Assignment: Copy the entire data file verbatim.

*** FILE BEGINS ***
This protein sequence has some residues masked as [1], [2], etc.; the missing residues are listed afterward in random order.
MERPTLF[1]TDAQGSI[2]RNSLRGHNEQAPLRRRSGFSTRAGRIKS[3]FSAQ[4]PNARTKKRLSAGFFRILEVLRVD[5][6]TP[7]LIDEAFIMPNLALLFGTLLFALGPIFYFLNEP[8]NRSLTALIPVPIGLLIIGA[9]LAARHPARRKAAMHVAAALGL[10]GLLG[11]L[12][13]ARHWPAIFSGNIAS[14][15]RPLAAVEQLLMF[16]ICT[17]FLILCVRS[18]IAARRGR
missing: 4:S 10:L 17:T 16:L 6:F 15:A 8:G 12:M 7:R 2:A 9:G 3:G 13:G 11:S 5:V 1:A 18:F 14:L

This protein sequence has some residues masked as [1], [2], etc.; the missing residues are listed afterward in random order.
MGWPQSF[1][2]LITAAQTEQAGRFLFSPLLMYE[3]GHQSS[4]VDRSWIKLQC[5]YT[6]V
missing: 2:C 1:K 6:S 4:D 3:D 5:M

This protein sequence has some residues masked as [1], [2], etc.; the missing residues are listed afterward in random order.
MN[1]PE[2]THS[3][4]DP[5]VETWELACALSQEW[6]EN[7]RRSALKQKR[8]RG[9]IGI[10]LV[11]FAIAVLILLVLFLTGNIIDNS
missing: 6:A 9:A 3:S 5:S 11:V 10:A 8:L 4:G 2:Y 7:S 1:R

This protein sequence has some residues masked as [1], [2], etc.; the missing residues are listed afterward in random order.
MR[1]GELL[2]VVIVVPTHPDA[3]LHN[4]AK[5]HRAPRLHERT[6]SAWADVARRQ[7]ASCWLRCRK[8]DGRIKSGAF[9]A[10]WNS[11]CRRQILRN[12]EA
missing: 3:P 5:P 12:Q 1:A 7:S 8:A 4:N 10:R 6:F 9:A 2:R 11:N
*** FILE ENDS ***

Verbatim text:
This protein sequence has some residues masked as [1], [2], etc.; the missing residues are listed afterward in random order.
MERPTLF[1]TDAQGSI[2]RNSLRGHNEQAPLRRRSGFSTRAGRIKS[3]FSAQ[4]PNARTKKRLSAGFFRILEVLRVD[5][6]TP[7]LIDEAFIMPNLALLFGTLLFALGPIFYFLNEP[8]NRSLTALIPVPIGLLIIGA[9]LAARHPARRKAAMHVAAALGL[10]GLLG[11]L[12][13]ARHWPAIFSGNIAS[14][15]RPLAAVEQLLMF[16]ICT[17]FLILCVRS[18]IAARRGR
missing: 4:S 10:L 17:T 16:L 6:F 15:A 8:G 12:M 7:R 2:A 9:G 3:G 13:G 11:S 5:V 1:A 18:F 14:L

This protein sequence has some residues masked as [1], [2], etc.; the missing residues are listed afterward in random order.
MGWPQSF[1][2]LITAAQTEQAGRFLFSPLLMYE[3]GHQSS[4]VDRSWIKLQC[5]YT[6]V
missing: 2:C 1:K 6:S 4:D 3:D 5:M

This protein sequence has some residues masked as [1], [2], etc.; the missing residues are listed afterward in random order.
MN[1]PE[2]THS[3][4]DP[5]VETWELACALSQEW[6]EN[7]RRSALKQKR[8]RG[9]IGI[10]LV[11]FAIAVLILLVLFLTGNIIDNS
missing: 6:A 9:A 3:S 5:S 11:V 10:A 8:L 4:G 2:Y 7:S 1:R

This protein sequence has some residues masked as [1], [2], etc.; the missing residues are listed afterward in random order.
MR[1]GELL[2]VVIVVPTHPDA[3]LHN[4]AK[5]HRAPRLHERT[6]SAWADVARRQ[7]ASCWLRCRK[8]DGRIKSGAF[9]A[10]WNS[11]CRRQILRN[12]EA
missing: 3:P 5:P 12:Q 1:A 7:S 8:A 4:N 10:R 6:F 9:A 2:R 11:N